At first glance, Philippine campaigns look like grand fiestas–deafening chatter, colorful banners, and endless music gatherings in the busy streets. But that is only a part of the whole picture. Active wearing of the color and the face of every candidate adds to the movement of the campaign, creating a varying point among the pulse of people. While such active engagement shows the people’s physical involvement in the coming elections, there can still be other ways to participate and voice out one’s own stand– through the maximization of online platforms. As the whole campaign story continues to evolve from a traditional patronage politics to modernized campaigns, Filipinos became bolder and more progressive.

Under the Article I Section 3, of the Omnibus Code of the Philippines, campaign period shall be as follows: (1) Presidential and Vice-Presidential Election – 90 days; (2) Election of Members of the Batasang Pambansa and Local Election – 45 days; (3) Barangay Election – 15 days.The campaign periods shall not include the day before and the day of the election. Once the campaign stretch commences, it is the time of the year that Filipinos are going to witness how candidates from every position went after the support of voters.

Behind every winning candidate are endless institutionalized campaigns targeted to the hearts of the masses who express the people’s sovereign will. In the past, candidates practiced a one-on-one campaign to physically visit the residents of each town or municipality. On the flipside, modernized campaigns apply a mass-marketing approach to gain wider voter reach through social media, television ads, and fundraising efforts. And to this date, the combination of the two became prevalent, allowing more Filipinos to be in the know of the political platforms each candidate proposes in every way that were not possible before.

Traditional Campaigns 

Once the campaign season kicks off, candidates of different positions hold campaigns to visit the Filipino locals in every city and barangay–proudly introduced by their own jingles that lingers to everyone’s ears on repeat. People giving out posters and other items with the candidates’ faces may look like an agent offering a product, but during campaign season it’s a powerful initiative to get to know more about the platforms of each candidate. 

During this season, endless giveaways from politicians and volunteers go after the masses, wooing the voters. It is a usual thing to hear “Salamat, ma’am/sir sa pagdalaw sa amin”, while every candidate shakes hands with the people. Since it is the most common time where even the poorest of the poor may take a closer look at the politicians, there will be full admiration seen in the people’s faces. But after every visit, the expectation of receiving money can never run out of the Filipinos’ mouths, “may bigayan kaya?” It may sound ridiculous, but in the Philippines handing out something is a huge game changer, especially during elections.

Traditional political campaigns are usually associated with competitive elections in the context of stable democratic societies. These campaign practices include the mass production and distribution of candidate information to voters through print media, television advertising, direct mailings, billboards, speeches at rallies.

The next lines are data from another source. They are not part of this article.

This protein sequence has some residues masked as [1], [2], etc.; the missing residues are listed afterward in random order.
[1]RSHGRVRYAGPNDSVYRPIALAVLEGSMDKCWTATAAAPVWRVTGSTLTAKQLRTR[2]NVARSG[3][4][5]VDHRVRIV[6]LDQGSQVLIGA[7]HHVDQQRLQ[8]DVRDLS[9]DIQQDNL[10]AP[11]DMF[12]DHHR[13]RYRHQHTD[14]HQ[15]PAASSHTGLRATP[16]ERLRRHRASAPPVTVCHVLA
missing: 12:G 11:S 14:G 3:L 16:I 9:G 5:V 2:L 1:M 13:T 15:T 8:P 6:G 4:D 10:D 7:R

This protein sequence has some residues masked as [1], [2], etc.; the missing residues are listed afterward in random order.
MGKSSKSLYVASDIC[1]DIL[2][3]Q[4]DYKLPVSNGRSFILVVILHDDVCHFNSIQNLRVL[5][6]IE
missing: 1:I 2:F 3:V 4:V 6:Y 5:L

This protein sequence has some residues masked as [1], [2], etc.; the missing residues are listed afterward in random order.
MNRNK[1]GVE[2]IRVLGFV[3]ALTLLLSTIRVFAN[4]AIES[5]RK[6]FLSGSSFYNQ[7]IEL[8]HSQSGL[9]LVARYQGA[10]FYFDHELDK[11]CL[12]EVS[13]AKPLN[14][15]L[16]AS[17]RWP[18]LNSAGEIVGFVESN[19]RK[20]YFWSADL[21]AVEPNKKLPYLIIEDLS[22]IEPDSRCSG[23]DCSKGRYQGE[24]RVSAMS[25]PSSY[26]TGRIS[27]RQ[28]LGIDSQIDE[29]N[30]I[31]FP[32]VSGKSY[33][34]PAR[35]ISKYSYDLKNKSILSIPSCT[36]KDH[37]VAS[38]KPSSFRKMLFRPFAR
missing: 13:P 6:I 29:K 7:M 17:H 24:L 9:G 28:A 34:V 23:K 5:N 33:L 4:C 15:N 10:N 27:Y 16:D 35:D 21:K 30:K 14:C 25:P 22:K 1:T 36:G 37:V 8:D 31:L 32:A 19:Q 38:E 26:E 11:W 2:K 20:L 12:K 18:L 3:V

Modernized Campaigns

Since the peak of the pandemic, social media has become the battleground for information dissemination. Such a digital revolution has unfolded more transformative repercussions on news and current events. Hence, resulted in an unprecedented opportunity for politicians to relay information to the public, even the disinterested audience members, as it offers a humanizing nature that helps voters feel more connected to them. However, despite the increased political engagement and discourse among the public, free social media access spawned the spread of mis- and disinformation at lightning fast speed, which also became a campaign tactic to sway the voters’ views.

It is visible how social media such as Facebook, YouTube, and Twitter, gave more space time for campaigns, forums, and debates involving candidates to extend their platforms to the public. Depending on the means of use, the modernized campaign empowered the public even more to scrutinize the candidates and squeeze out all the necessary information the public needs to know. The technological affordances of new media allow content to propagate seemingly without limits through peer-to-peer channels and even a wider reach.

Although traditional campaigns and modernized campaigns have their own advantages and disadvantages, the fusion of the two allowed the election season to be critically inclusive. Because the mere discussion of politics not only circulates on a particular platform but vice versa. The initial dissemination of information both happens online and in traditional media through a series of advertisements. And if before, all the forums, campaigns and rallies can only be witnessed traditionally, social media provides an avenue to extend the reach to a wider audience. 

As critical as it may seem, the coming Philippine elections clearly show the resiliency of the Filipinos, especially that new leaders are expected to lead the country after more than two years of downfall. Regardless of how glamorous or simple the campaign of each candidate takes place, the Filipinos must keep in mind the essence of their vote. Behind every colorful word and a handful of gifts the candidates might spread, never turn a blind eye to the true essence of a once in a lifetime moment of voting, which holds the Filipinos’ lives for the next six years.

Written by Karisma Primero

Karisma Primero

Karisma Primero is a Digital Marketing Intern of PS Media Enterprise and currently a 3rd year Broadcasting student at the Polytechnic University of the Philippines - Manila.

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